Several dozen journalists took to the streets of Saint Petersburg to demand the release of Denis Sinyakov, detained on piracy charges along with the crew of a Greenpeace ship after an Arctic oil drilling protest.
During the protest in Russia's second city, blindfolded photographers and other journalists held placards reading: "Who is next?" and "Photographer is not a pirate."
"We would like to show that we support our colleague," Alexander Koryakov, a photo editor with Kommersant broadsheet and one of the protest rally's organisers, told AFP.
"Unlike in the West where society comes up in support of journalists, in our country there is no one to defend journalists."
He put the turnout at some 60 people.
A former staff photographer for AFP and Reuters, Sinyakov was covering the Greenpeace protest for a Russian online site.
Sinyakov, along with the 29 crew members of Greenpeace's Arctic Sunrise icebreaker, has been detained on piracy charges after several activists tried to scale a state oil rig last month.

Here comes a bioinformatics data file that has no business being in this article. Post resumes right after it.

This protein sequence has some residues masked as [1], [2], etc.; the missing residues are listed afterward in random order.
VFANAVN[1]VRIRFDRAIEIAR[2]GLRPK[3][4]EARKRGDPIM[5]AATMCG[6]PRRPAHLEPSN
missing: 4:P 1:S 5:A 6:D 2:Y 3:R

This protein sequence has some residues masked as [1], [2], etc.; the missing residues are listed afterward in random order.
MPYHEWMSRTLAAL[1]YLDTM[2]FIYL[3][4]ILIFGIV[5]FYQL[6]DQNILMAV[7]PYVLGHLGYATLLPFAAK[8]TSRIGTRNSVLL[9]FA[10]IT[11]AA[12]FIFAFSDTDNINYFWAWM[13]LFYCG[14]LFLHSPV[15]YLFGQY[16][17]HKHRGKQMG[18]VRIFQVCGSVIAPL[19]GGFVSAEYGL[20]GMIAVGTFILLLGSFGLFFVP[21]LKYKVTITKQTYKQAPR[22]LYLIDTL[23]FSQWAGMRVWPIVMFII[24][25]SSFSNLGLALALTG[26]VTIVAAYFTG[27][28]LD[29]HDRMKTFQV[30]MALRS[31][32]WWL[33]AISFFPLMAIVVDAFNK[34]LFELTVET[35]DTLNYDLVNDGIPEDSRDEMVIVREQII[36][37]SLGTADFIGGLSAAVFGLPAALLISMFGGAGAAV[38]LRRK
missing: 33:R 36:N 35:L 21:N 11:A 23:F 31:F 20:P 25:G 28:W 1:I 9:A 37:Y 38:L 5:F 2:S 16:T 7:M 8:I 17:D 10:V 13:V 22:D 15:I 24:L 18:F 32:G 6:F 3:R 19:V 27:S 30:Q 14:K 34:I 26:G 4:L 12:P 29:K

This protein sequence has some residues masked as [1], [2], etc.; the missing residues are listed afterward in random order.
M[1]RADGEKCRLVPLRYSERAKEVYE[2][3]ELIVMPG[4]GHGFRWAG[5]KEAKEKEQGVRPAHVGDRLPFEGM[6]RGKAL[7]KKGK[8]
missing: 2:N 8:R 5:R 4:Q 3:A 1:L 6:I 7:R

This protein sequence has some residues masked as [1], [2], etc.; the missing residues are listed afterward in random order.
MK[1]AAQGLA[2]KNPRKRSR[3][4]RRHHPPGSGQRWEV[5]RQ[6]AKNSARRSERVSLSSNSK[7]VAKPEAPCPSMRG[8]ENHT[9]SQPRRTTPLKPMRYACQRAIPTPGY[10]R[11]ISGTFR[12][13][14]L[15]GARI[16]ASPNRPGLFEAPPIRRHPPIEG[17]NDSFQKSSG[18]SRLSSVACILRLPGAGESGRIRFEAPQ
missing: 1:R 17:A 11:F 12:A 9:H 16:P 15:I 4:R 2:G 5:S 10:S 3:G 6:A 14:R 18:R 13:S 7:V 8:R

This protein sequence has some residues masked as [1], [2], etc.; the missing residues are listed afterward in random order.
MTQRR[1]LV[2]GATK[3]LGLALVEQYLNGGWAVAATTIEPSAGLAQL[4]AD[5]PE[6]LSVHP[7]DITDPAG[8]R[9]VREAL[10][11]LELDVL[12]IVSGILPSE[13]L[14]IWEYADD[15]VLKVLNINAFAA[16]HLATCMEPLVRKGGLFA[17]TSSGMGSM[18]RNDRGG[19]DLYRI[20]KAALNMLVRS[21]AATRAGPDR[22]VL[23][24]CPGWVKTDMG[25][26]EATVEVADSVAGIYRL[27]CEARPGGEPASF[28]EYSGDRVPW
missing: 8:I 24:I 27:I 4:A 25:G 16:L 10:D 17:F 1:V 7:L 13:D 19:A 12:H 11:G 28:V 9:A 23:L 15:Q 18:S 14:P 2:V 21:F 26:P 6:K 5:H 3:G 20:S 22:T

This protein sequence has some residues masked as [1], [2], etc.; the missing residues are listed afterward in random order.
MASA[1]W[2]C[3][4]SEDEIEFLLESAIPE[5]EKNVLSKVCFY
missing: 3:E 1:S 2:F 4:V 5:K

The charges carry a maximum prison sentence of 15 years. The group have been placed in pre-trial detention until late November.
Investigators later added that "narcotic substances" had been found on the ship and they would be laying additional charges. Greenpeace denies this claim.
A court last week turned down the bail pleas of Sinyakov and the others.
The Kremlin's right council, an advisory body, criticised the charges brought against Sinyakov as "pressure on the media."
President Vladimir Putin has said the activists were "not pirates" but his spokesman later said the president had expressed his personal opinion.
A Greenpeace lawyer said their colleagues had to endure "inhuman conditions" while on remand in jails in Murmansk and Apatity nearly 2,000 kilometres (1,240) miles north of Moscow.